Some freelancers are registered as business entities and not individuals. This won’t affect you, but make sure that you enable them to fill out the W9 as they’d like.
Some organizations will choose to also execute a contract on top of the statement of work. This isn’t a requirement, but helps some organizations and freelancers alike feel secure of the terms on which you’re both working. It will also detail what happens if the freelancer doesn’t deliver. Some freelancers may have templates that you can ask for; you also may have a contract template that you can use. Make sure both parties review it.
It’s also important that you and the freelancer with whom you’re working agree on a system and frequency of payment, which may be included in the contract. For instance, if you’re doing a flat-fee project, you can propose paying half of the fee up front, and half of the fee upon receipt of the work. Or, if you’re doing an hourly rate, you will want to talk with the freelancer to agree on a pattern for them to submit their hours. Whatever you choose, make certain that you’ve made clear how frequently you’ll be paying for the freelancer’s work, and whether they should expect a check, direct deposit, or some other method.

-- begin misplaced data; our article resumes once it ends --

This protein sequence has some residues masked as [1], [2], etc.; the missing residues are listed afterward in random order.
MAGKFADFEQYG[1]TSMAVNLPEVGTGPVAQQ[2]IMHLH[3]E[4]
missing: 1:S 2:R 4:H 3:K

Even if you don’t sign a contract, you might want to consider asking the freelancer to sign a non-disclosure agreement (NDA). An NDA makes sure that any of your work and trade secrets that the freelancer is exposed to throughout their project are secure and can’t be shared.
You should feel confident by now about going out and finding a freelancer with great skills to get your project done on time and on budget. There’s a range of talent looking to work with companies such as yours—now it’s time to go out and find them.
One final note: Remember that freelancers are running their own businesses, and have different priorities than you do inside your business. This means that they’re often juggling multiple clients at once. A very important thing you can do is respect their time—in turn, they’ll respect yours, and deliver the best work that they possibly can.